Q&A: Achieving More Value from Enterprise Applications
From SOA-enabled versions of third-party applications to SOA toolkits, we examine how to gain more value from your enterprise applications.
In conjunction with Enterprise Strategies, AberdeenGroup recently released a Benchmark Report on how to gain more value from your enterprise applications. It looks at everything from SOA-enabled versions of third-party applications to SOA toolkits.
An executive summary of the report has been posted at http://info.101com.com/default.aspx?id=26108. A full (and free) version of the report is available from http://info.101com.com/default.aspx?id=26678 (e-mail address required).
We spoke with the author of the research, Peter Kastner, about the research and its key findings.
What are some of the IT trends that lead to this study?
One reason It isn’t as agile as it should be is due to the poor integration between applications. For example, business process management isn’t integrated well with the rest of IT. There are siloed applications connected with the software equivalent of chewing gum and baling wire.
The silos were never designed for cross-application communications, and it is expensive to re-plumb the IT infrastructure. In fact, we found that those surveyed complain that they can’t be flexible when integrating business processes, and the costs of this lead to trade-offs that, in turn, prevent yet other, important investments in IT. They get behinder and behinder.
All this has led to serious end-user dissatisfaction. More than half of the enterprises surveyed report they are unhappy with the ROI of the investment in enterprise applications.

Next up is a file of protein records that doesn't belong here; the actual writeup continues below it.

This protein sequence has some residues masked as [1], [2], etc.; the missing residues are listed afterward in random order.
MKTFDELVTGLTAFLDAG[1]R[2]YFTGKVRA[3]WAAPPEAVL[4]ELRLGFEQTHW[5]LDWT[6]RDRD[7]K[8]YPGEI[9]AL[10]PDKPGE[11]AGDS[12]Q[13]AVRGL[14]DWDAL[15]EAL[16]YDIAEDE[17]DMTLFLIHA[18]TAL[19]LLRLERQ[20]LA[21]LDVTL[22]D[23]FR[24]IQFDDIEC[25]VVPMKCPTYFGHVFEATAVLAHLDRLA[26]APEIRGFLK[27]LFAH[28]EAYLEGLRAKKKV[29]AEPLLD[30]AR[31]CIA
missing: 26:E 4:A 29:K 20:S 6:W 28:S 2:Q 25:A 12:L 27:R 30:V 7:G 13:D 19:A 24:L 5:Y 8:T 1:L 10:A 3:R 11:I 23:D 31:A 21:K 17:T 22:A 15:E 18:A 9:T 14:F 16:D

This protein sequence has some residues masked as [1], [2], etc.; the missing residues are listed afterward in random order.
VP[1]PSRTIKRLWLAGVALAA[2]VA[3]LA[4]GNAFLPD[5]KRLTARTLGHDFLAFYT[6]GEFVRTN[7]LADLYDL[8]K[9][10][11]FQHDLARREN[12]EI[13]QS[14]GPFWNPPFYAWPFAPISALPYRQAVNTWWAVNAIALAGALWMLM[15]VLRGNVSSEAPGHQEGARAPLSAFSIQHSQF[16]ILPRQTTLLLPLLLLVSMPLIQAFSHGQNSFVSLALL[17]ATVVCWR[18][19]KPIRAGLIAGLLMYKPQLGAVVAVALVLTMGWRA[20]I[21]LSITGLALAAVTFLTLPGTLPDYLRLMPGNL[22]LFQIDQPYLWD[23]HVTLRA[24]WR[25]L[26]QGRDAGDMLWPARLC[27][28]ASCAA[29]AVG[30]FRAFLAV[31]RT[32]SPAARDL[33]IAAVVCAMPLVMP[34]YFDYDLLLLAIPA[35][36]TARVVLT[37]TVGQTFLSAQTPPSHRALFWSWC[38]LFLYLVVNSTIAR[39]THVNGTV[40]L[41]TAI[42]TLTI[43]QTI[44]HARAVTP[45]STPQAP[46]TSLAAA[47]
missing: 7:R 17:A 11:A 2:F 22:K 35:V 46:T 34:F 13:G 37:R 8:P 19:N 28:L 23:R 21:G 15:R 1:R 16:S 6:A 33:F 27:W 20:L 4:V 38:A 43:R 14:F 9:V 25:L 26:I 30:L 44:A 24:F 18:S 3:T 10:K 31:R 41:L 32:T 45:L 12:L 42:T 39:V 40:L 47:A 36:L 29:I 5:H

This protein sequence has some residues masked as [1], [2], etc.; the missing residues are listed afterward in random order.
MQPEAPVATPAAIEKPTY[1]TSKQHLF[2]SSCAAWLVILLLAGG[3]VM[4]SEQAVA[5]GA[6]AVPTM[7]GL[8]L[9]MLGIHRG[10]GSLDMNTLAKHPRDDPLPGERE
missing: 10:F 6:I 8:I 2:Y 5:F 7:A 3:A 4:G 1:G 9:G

What is IT doing about the problem?
Some are focusing on best-of-breed functionality in applications they install. Otherws are looking into business intelligence capabilities. Service-oriented architectures are also a popular approach. No matter what the approach, the goals are the same: correct the break-fix cycle that has been hounding IT for over a decade.
SOA is definitely a hot trend that IT managers and staff are looking at.
There have been few desirable approaches (and even fewer actual solutions) prior to today. SOA technologies such as Web services and open middleware are seen by over two-thirds of our survey’s respondents as the means of improving enterprise application integration. Whether looking at SOA-enabled versions of their current applications or an SOA toolset (based on industry standards), it’s clear that IT has paid attention to SOA.
In fact, some IT shops think you can have it both ways. ERP is of particular interest—some SOA buyers believe they can upgrade to the SOA versions of their ERP applications and then use the result as their SOA toolset.
Isn’t that dangerous?
Yes, it is, and we warn against that approach in our report.
What recommendations do you make in this report about SOA?
There are three. First, we believe it is important for companies to look at SOA-enabled versions of the software applications they use. Typically, third-party applications offer an economical means of getting data into and out of applications, particularly ERP applications.
But don’t stop there. We also recommend that not all third-party applications may be suitable. We suggest that IT looks keeps looking for an enterprise-quality SOA toolset.
SOA takes planning, lest IT fall into what we call an “accidental architecture.” If IT takes a project-by-project approach to implementing SOA, they must pay particular attention to the SOA infrastructure and tools they pick. We offer three key considerations for IT: cross-platform, cross-process, and cross-application capabilities.
Peter S. Kastner is research vice president and co-founder, enterprise integration research at AberdeenGroup, Inc. He conducts research in the integration of information technology across and among enterprises and their customers and employees.